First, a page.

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Step 4 Find two more points on the same side of the axis of symmetry as the point containing the y-intercept. Let x = -1 y = 2(-1) 2 - 4(-1) + 5 = 2 + 4 + 5 = 11 Let x = -2 y = 2(-2) 2 - 4(-2) + 5 = 8 + 8 + 5 = 21 Substitute x-coordinates. Simplify. Two other points are (-1, 11) and (-2, 21). Since the axis of symmetry is x = 1, choose x values less than 1. Continued f(x) = 2x 2 – 4x + 5

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Step 5 Graph the axis of symmetry (x = 1), the vertex (1, 3), the point containing the y-intercept (0, 5), and two other points (-1, 11) & (-2, 21). Step 6 Reflect the points across the axis of symmetry. Connect the points with a smooth curve. Confirm a > 0, opens up. Continued f(x) = 2x 2 – 4x + 5

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The axis of symmetry is the line x = –1. Substitute –4 for b and –2 for a. Graph the function f(x)= –2x 2 – 4x Step 1 The axis of symmetry is given by. Your Turn:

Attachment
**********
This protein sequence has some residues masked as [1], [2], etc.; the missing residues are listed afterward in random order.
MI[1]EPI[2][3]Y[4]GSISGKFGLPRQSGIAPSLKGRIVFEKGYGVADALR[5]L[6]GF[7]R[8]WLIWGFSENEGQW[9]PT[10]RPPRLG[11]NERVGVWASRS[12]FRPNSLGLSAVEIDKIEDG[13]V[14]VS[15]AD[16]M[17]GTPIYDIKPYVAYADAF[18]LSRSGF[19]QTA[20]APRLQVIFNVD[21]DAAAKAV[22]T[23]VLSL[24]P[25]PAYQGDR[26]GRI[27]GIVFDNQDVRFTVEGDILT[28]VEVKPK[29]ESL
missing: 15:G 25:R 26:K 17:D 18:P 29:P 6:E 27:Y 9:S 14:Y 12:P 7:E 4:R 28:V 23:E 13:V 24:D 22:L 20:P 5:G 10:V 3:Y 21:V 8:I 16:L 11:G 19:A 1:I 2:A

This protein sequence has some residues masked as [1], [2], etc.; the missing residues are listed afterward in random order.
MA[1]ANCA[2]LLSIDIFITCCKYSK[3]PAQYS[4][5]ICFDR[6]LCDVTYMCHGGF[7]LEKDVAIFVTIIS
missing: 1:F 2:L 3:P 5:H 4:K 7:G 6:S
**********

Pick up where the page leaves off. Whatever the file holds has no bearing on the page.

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Step 2 The vertex lies on the axis of symmetry, so the x-coordinate is –1. The y-coordinate is the value of the function at this x-value, or f(–1). f(–1) = –2(–1) 2 – 4(–1) = 2 The vertex is (–1, 2). Step 3 Because c is 0, the y-intercept is (0, 0). f(x)= –2x 2 – 4x Continued

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Step 4 Find two more points on the same side of the axis of symmetry as the point containing the y-intercept. Let x = 1 y = -2(1) 2 - 4(1) = -2 - 4 = -6 Let x = 2 y = -2(2) 2 - 4(2) = -8 - 8 = -16 Substitute x-coordinates. Simplify. Two other points are (1, -6) and (2, -16). Since the axis of symmetry is x = -1, choose x values greater than -1. Continued f(x)= –2x 2 – 4x

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Step 5 Graph the axis of symmetry (x = -1), the vertex (-1, 2), the point containing the y-intercept (0, 0), and two other points (1, -6) & (2, -16). Step 6 Reflect the points across the axis of symmetry. Connect the points with a smooth curve. Confirm a < 0, opens down. Continued f(x)= –2x 2 – 4x

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Essential Question Big Idea: Function and Equivalence Why is the standard form of a quadratic function useful? Like vertex form, it is still possible to find information about the graph of a quadratic function. However, standard form is easier to enter into a graphing calculator.

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Assignment Section 4-2 pt 1, Pg. 214 – 215; #1 – 4 all, 6 – 22 even.